PEEQUAL founders say that it’s time to free the pee! Former University of Bristol students Amber Probyn and Hazel McShane have created PEEQUAL – the UK’s first standalone touch-free women’s urinal. What started as a shared passion to fight the problem of never ending toilet queues has turned into a real life solution for women that will soon be available at festivals and events. Read more to find out about their mission, and why queuing for toilets is a feminist issue.
Interview and artwork by Eliot Lambert.
E: Where and why did PEEQUAL start?
H: Peequal started in mine and Amber’s masters year at Bristol university. Amber and I had worked at lots of festivals, and in our breaks, we always had to choose between going to the loo or getting food. And this problem isn’t just at festivals – every time we go to a pub, club, park, or any public space, we wait in these long queues whilst men whizz in and out. It is so unfair! We came together to fight the problem of women’s toilet queues. We wanted to build something for our Master’s project, and were really interested in the taboo around women urinating, and why it wasn’t spoken about more.
A: Like Hazel said, we wanted to tackle the taboo. We did a lot of research into what has already been done to tackle long queues. We found that there are so many issues around women queuing, issues like women leaving the queue and being prone to getting sexually assaulted. It was really sad learning that these issues have a knock on effect from women not having adequate toilet accessibility. Learning all this definitely ignited mine and Hazel’s passion.
E: Why is queuing for the toilet a feminist issue?
H: It’s a hierarchy of whose time is more important. Women are queuing for 30 times longer than men, which, as feminist Judith Plaskow says, are ‘repeated daily reminders of whose needs come first and whose second. In learning to stand in bathroom lines and wait patiently from an early age, girl children are also learning to accept their subordination quietly.’ It’s so sad because you don’t even notice it, it’s so normalised.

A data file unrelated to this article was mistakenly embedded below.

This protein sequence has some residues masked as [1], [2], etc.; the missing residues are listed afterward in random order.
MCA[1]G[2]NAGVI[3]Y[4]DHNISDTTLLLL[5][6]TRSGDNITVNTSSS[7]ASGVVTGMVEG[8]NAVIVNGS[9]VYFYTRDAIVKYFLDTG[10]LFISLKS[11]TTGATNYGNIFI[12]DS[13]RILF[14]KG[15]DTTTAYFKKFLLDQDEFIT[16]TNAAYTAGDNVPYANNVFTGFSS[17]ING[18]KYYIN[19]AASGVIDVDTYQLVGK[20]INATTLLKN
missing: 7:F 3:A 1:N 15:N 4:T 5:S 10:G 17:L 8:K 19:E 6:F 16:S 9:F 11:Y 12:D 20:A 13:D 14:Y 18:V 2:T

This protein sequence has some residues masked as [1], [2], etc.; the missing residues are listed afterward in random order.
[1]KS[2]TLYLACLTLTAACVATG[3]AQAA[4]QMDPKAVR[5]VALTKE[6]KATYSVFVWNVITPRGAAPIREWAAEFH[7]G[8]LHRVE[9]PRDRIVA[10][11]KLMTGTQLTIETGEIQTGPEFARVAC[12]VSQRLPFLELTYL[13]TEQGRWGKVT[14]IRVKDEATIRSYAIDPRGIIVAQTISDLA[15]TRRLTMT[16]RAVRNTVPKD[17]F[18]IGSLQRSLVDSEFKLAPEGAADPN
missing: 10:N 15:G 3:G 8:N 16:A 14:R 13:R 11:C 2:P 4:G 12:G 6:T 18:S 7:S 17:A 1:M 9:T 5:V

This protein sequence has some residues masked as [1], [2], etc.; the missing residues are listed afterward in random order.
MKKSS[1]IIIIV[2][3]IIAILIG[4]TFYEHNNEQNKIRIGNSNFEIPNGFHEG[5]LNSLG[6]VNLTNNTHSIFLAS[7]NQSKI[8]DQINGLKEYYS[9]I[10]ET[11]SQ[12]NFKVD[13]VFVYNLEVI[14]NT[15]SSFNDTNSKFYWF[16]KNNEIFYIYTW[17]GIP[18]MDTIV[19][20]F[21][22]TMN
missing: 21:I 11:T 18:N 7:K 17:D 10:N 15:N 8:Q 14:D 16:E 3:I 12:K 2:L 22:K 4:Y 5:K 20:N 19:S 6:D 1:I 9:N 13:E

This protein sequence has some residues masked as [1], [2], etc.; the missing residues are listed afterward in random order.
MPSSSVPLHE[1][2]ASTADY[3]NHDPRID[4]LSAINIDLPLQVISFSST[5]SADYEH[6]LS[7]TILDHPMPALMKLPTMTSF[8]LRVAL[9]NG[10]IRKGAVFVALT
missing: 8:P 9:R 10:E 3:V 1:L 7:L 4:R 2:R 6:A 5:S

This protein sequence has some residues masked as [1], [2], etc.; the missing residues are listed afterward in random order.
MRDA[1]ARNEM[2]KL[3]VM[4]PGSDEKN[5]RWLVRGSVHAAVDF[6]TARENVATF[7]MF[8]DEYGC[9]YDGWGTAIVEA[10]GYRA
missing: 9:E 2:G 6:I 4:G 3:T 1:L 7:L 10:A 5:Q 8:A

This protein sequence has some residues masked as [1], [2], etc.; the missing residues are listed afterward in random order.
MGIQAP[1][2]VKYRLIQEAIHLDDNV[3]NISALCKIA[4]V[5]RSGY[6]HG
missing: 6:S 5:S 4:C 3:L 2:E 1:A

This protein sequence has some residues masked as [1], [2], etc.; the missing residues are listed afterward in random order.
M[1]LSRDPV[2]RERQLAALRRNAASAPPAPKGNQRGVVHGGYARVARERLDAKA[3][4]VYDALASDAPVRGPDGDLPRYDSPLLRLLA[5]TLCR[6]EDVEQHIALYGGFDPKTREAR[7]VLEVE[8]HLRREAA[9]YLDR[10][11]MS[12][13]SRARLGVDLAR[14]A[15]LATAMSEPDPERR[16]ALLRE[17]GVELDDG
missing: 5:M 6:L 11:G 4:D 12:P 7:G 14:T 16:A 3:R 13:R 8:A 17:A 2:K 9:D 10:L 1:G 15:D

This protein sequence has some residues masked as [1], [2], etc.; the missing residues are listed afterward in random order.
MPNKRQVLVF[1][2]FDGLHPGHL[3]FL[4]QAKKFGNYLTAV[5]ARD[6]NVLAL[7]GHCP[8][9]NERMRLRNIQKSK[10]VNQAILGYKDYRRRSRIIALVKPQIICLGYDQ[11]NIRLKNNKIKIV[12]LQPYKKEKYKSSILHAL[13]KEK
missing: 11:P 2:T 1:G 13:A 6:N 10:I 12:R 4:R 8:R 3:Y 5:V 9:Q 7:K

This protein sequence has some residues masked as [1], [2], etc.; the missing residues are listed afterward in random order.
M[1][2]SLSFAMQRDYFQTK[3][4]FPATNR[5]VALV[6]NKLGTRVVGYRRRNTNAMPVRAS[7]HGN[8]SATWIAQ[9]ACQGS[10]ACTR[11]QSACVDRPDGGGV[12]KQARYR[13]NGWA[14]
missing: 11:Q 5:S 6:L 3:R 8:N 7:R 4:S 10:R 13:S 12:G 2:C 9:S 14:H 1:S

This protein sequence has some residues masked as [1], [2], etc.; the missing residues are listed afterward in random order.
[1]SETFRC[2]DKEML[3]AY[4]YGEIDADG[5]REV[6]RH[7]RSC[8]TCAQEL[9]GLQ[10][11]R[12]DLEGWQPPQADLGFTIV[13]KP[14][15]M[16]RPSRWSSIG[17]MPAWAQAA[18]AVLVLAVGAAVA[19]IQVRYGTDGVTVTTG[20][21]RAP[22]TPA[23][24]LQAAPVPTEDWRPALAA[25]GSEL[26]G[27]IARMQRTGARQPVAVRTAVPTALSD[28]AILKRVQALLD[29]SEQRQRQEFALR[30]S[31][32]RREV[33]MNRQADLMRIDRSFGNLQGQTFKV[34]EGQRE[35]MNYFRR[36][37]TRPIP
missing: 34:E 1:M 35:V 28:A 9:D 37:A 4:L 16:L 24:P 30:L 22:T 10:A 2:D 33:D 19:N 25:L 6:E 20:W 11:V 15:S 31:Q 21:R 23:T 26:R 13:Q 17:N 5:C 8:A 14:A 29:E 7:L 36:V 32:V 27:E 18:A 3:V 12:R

A: In Anthropology, I learned that men designed the cityscape, so naturally, they designed it through a male lens. For example, we have cities with lots of stairs that are difficult for women to push prams up, and dark alleyways that women are more frightened or vulnerable in. Because men designed it, and not in a malicious way, they probably didn’t take these considerations enough into account. This lack of accountability has escalated into toilets. We can see this through places of power not having women’s toilets nearby, due to women being excluded from them when they were designed. In the House of Commons and other powerful political buildings, you have to go 15 minutes out of your way to use the women’s toilet, because it is not near the places where decisions are made. This is a real feminist issue, so it is important to shake it up and not just accept it. It’s almost easier not to make a fuss because that takes a lot of energy, but we think it’s necessary.
E: What is the driving force of PEEQUAL?
A: The people who we’ve tested or talked about it with, who can’t wait to see it in public places. Hearing that feedback, and not just from users, but also from event organisers and other people is so motivating. It shows that it is a real need to be addressed, not just something that we are pushing onto people and hoping they will want. We hope our urinal will have other positive outcomes, like solving problems such as creating a safe space for women. We are optimistic people so we want to see a world that is better, and to play a part in building it.
H: We also want to create gender neutral and male urinals, because it’s not only women who aren’t happy with the toilet situation right now. We want to make sure everyone can pee safely, sustainably and sanitarily.
E: What does your urinal look like and how does it work?
A: We have three different layouts that the urinal can be in, the most common one being a circle. It’s a standalone structure which you step up into, and it can hold six women at one time. It hasn’t got a door, but it’s got an overlapping screen, so you’re completely private when you squat, apart from your head which would be seen above the panel, just to show that you’re in there, and to speed up the efficiency of use. When you squat, you’re not overlooked because you’re raised up on the platform. You squat over the pedestal and don’t need to touch the seat or surface. 80% of women already squat in public toilets anyway, so it’s just making that process more comfortable for different squat heights and abilities of flexibility. We did a lot of testing on that before COVID.